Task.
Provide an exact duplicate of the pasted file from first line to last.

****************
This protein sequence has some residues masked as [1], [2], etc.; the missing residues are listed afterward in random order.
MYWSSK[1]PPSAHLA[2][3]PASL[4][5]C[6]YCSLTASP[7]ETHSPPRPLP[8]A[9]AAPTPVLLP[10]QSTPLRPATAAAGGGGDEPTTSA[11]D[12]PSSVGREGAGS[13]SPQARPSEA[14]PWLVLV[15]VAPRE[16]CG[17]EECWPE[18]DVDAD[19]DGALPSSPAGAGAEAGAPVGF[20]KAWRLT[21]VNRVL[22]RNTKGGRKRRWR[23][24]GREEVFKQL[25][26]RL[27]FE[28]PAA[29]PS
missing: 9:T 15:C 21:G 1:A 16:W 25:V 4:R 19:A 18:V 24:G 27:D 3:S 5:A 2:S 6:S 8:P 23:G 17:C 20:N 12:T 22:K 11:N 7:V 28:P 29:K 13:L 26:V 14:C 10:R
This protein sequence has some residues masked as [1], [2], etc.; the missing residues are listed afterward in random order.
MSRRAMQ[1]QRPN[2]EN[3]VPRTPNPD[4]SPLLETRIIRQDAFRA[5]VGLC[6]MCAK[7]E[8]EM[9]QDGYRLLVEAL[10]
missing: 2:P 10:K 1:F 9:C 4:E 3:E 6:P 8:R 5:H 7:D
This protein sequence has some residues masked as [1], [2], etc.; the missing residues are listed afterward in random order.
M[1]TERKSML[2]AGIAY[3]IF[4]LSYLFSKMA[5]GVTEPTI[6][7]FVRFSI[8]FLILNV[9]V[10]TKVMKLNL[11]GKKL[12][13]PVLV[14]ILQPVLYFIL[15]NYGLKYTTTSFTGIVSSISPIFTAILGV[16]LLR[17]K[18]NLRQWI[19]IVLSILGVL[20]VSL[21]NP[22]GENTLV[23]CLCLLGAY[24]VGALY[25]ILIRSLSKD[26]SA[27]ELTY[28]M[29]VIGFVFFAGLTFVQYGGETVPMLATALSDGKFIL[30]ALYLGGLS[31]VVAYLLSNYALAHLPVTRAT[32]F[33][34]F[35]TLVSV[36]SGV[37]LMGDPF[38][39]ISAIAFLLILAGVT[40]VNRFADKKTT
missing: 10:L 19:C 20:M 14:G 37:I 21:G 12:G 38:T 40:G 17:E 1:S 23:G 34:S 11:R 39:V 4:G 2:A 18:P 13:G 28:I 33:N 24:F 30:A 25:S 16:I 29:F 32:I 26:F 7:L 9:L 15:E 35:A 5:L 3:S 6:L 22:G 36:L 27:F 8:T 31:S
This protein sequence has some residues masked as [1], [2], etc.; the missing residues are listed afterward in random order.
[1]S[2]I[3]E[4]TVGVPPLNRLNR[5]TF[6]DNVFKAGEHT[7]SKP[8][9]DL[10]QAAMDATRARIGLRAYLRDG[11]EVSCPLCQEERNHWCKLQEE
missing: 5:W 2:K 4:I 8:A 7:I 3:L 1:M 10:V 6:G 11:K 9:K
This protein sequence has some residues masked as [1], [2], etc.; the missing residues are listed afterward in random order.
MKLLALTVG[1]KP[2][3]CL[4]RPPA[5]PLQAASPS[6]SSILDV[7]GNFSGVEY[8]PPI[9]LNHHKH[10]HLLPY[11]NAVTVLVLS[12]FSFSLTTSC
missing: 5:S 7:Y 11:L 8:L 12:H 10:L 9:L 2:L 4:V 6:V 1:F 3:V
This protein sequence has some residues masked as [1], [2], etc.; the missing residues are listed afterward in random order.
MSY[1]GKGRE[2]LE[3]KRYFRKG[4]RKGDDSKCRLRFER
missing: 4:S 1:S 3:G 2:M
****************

This protein sequence has some residues masked as [1], [2], etc.; the missing residues are listed afterward in random order.
MYWSSK[1]PPSAHLA[2][3]PASL[4][5]C[6]YCSLTASP[7]ETHSPPRPLP[8]A[9]AAPTPVLLP[10]QSTPLRPATAAAGGGGDEPTTSA[11]D[12]PSSVGREGAGS[13]SPQARPSEA[14]PWLVLV[15]VAPRE[16]CG[17]EECWPE[18]DVDAD[19]DGALPSSPAGAGAEAGAPVGF[20]KAWRLT[21]VNRVL[22]RNTKGGRKRRWR[23][24]GREEVFKQL[25][26]RL[27]FE[28]PAA[29]PS
missing: 9:T 15:C 21:G 1:A 16:W 25:V 4:R 19:A 18:V 24:G 27:D 3:S 5:A 2:S 6:S 8:P 23:G 17:C 20:N 12:T 22:K 11:N 7:V 28:P 29:K 13:L 26:V 14:C 10:R
This protein sequence has some residues masked as [1], [2], etc.; the missing residues are listed afterward in random order.
MSRRAMQ[1]QRPN[2]EN[3]VPRTPNPD[4]SPLLETRIIRQDAFRA[5]VGLC[6]MCAK[7]E[8]EM[9]QDGYRLLVEAL[10]
missing: 2:P 10:K 1:F 9:C 4:E 3:E 6:P 8:R 5:H 7:D
This protein sequence has some residues masked as [1], [2], etc.; the missing residues are listed afterward in random order.
M[1]TERKSML[2]AGIAY[3]IF[4]LSYLFSKMA[5]GVTEPTI[6][7]FVRFSI[8]FLILNV[9]V[10]TKVMKLNL[11]GKKL[12][13]PVLV[14]ILQPVLYFIL[15]NYGLKYTTTSFTGIVSSISPIFTAILGV[16]LLR[17]K[18]NLRQWI[19]IVLSILGVL[20]VSL[21]NP[22]GENTLV[23]CLCLLGAY[24]VGALY[25]ILIRSLSKD[26]SA[27]ELTY[28]M[29]VIGFVFFAGLTFVQYGGETVPMLATALSDGKFIL[30]ALYLGGLS[31]VVAYLLSNYALAHLPVTRAT[32]F[33][34]F[35]TLVSV[36]SGV[37]LMGDPF[38][39]ISAIAFLLILAGVT[40]VNRFADKKTT
missing: 10:L 19:C 20:M 14:G 37:I 21:G 12:G 38:T 40:G 17:E 1:S 23:G 34:S 11:R 39:V 4:G 2:A 18:P 13:G 28:I 33:N 24:F 30:A 25:S 16:I 29:F 32:I 26:F 7:L 9:L 15:E 35:A 5:L 3:S 6:L 22:G 36:L 27:F 8:T 31:S
This protein sequence has some residues masked as [1], [2], etc.; the missing residues are listed afterward in random order.
[1]S[2]I[3]E[4]TVGVPPLNRLNR[5]TF[6]DNVFKAGEHT[7]SKP[8][9]DL[10]QAAMDATRARIGLRAYLRDG[11]EVSCPLCQEERNHWCKLQEE
missing: 5:W 2:K 4:I 8:A 7:I 3:L 1:M 10:V 6:G 11:K 9:K
This protein sequence has some residues masked as [1], [2], etc.; the missing residues are listed afterward in random order.
MKLLALTVG[1]KP[2][3]CL[4]RPPA[5]PLQAASPS[6]SSILDV[7]GNFSGVEY[8]PPI[9]LNHHKH[10]HLLPY[11]NAVTVLVLS[12]FSFSLTTSC
missing: 5:S 7:Y 11:L 8:L 12:H 10:L 9:L 2:L 4:V 6:V 1:F 3:V
This protein sequence has some residues masked as [1], [2], etc.; the missing residues are listed afterward in random order.
MSY[1]GKGRE[2]LE[3]KRYFRKG[4]RKGDDSKCRLRFER
missing: 4:S 1:S 3:G 2:M